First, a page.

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The Glory Days of Hi-Fi

You'll often hear audiophiles wax nostalgic about the glory days of hi-fi. There was the golden 50s when radio and tube amps ruled, the 70s when everybody had a "stack" of hifi in their rec room, the 80s when luxury Japanese and esoteric spread widely and the CD brought perfect sound to every home, car and portable system on the planet. But all these phases were unique for a particular new technology or an advancement in quality and often price was an afterthought. In fact, if you did the inflation math on most of that stuff, nobody would even consider buying them today.

Let's take a look at this ad from around 1970 proudly advertising a complete stereo for $299. Now, today as audiophiles we know that this thing is a piece of crap, but plug in $299 to the inflation calculator online and it turns out this state of the art system would cost $2000 today. A Denon DM41 mini system for $649-- 1/3 less money-- would handily destroy that Sears stereo.

The first CD player from Sony cost $730 in 1980. That would be $1937 today. Certainly you can get CD players for that much money today, but the comparable performance of that early CD player could be easily bettered from a $500 Marantz CD5005 CD player. That's 1/4 the price.

In 1975, the Dual 1249 turntable was one of the biggest selling tables of all time and it cost $280. With the magic of inflation, that table would cost $1350 today. Looking at it, it isn't hard to see how far we've come in that time. A Pro-Ject Debut Carbon at $649, less than half the price is easily twice as good. In fact, compared to just about any megabucks table from 1975, the Carbon is competitive. This is truly a spectacular value which can be had today.

Speakers are perhaps the biggest difference over the past 20-30 years. Take the original Proac Tablette which were universally acclaimed and in many ways started the trend towards mini monitors. In 1980 they cost $550. Calculate that out and it's $1700 today. By comparison, the same sized Castle Knight 1 will positively annihilate the original Tablette for $499 in today's money. That's 1/4 the cost for better performance.

What's the reason for all this sound quality improvement and cost reduction? Of course, technology does march forward. The tweeter in a Knight 1 couldn't be made at any price in 1980 so it's simply better in every way than what was possible before. This is partly due to scientific improvements, but it's not predominantly because of this. The general configuration of amps, speakers and even CD players pretty much plateaued in the late 90s and there haven't been any meaningful performance improvements since then.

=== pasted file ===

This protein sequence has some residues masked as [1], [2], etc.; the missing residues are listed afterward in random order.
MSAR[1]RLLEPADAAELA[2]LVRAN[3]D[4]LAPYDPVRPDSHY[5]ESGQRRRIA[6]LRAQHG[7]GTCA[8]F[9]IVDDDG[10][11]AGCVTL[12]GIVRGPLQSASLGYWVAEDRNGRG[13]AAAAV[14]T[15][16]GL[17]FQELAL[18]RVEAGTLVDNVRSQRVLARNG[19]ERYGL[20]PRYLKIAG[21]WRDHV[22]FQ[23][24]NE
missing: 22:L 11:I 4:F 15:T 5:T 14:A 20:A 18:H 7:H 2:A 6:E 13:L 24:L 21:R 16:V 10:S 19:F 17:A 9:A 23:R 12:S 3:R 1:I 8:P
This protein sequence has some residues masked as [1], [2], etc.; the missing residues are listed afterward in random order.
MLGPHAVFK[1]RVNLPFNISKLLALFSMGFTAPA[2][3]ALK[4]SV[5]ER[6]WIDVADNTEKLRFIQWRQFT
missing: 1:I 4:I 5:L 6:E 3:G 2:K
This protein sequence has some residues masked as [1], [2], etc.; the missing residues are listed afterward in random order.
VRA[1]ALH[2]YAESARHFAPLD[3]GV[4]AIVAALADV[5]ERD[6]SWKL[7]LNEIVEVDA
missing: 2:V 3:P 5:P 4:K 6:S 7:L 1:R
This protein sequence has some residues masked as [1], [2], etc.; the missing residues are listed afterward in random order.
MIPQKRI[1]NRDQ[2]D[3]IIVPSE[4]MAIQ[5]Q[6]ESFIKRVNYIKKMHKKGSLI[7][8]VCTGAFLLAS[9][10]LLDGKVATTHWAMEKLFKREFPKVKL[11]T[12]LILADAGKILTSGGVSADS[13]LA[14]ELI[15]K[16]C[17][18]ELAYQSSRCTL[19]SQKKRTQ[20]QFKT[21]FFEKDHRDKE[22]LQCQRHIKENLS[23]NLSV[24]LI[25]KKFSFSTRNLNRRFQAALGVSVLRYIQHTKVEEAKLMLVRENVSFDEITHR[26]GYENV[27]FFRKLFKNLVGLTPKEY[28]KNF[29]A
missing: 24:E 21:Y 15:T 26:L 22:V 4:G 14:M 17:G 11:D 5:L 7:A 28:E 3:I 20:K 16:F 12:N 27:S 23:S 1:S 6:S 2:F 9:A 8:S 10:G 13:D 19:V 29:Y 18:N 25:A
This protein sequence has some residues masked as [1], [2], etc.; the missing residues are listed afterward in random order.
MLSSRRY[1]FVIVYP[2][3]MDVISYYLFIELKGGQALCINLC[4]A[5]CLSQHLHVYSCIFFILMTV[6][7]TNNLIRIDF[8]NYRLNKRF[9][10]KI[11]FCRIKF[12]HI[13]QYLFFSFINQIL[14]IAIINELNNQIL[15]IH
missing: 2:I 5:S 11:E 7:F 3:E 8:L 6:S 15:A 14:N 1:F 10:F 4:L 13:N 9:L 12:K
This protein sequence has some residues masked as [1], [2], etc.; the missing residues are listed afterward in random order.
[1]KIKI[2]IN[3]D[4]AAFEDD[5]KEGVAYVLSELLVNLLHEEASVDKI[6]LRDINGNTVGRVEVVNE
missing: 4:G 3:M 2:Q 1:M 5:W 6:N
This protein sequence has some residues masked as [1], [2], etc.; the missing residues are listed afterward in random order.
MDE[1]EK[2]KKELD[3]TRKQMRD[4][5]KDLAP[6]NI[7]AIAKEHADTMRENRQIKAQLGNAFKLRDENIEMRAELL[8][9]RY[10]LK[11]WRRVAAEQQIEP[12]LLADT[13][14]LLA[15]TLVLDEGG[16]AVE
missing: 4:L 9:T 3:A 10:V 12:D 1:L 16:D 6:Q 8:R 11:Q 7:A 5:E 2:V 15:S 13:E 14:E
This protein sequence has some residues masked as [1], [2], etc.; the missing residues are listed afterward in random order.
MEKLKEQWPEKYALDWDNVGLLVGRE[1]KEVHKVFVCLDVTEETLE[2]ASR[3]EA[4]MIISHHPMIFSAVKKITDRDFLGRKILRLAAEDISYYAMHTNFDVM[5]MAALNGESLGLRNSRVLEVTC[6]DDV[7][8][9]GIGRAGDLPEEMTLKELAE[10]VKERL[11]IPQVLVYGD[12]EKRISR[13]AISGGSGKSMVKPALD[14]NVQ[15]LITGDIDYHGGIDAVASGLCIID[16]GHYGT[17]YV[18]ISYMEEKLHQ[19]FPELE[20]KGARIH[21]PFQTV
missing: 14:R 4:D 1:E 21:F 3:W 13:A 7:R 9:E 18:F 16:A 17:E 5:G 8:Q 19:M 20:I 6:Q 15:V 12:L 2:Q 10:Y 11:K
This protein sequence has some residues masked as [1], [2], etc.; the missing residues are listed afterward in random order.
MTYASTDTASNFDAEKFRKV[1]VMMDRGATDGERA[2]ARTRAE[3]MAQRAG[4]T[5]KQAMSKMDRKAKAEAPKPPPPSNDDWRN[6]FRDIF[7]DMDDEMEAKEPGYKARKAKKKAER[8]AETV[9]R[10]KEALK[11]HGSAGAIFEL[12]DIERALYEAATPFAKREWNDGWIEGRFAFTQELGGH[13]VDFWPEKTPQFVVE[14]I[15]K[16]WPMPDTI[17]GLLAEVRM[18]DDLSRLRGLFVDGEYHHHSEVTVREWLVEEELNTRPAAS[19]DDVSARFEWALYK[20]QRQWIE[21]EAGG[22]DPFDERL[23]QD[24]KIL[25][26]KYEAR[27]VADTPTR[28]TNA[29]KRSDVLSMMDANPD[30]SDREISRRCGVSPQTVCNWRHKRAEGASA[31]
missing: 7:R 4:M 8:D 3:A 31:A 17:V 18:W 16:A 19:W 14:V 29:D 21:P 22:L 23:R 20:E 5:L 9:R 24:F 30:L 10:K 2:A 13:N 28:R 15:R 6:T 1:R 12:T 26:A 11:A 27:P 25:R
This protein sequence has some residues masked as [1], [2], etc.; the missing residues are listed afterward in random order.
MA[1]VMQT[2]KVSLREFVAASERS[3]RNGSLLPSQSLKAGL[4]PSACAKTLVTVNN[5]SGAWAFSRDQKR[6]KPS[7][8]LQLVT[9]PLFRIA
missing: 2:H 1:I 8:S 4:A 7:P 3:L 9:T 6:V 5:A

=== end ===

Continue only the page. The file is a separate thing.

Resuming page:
The overwhelming difference in cost-performance ratio is due to Chinese manufacturing. That Knight 1 tweeter is made in a factory that makes hundreds of thousands of speakers a year on a machine so accurate and precise that only a factory that scale could afford to own and maintain it. The reason that factory exists is part of the Chinese miracle development plan and could not exist in any western country. Also, there's the huge disparity in labour costs. Just about every speaker under $2000 is made in China - even the ones that say they aren't. They circumvent the labeling laws by making all the parts in China and then stick one little badge on them in Italy or the UK and call them Italian or British. The fact is, labour is about 1/10th the cost in China as it is in the western world. This is the reason that you can get a speaker that clobbers the best of the 80s for 1/4 the cost.

To put this all in perspective, China labour costs started dramatically risingĀ a few years ago while technology and manufacturing also hit highs about the same time. What this means is that there just isn't anywhere for hi-fi to meaningfully go. We are at the absolute peak of sound-price ratio in the history of the world.

And, it's going down from here as labour costs rise. On top of that, there just aren't any more technological leaps to happen and the rise of appliance audio from Sonos, Apple and Samsung mean that the market itself doesn't want to put any more effort into developing traditional stereos. We ain't getting more tuners, or CD players EVER.

What does this mean for the audio lover? This is absolutely the best time in history to be buying hi-fi and every month or year you wait, the more you will be paying for the same or LOWER quality gear. Stereos will never get better for the money than in 2019.

Buy the best you can today and keep it for the rest of your life and never look at audio again.

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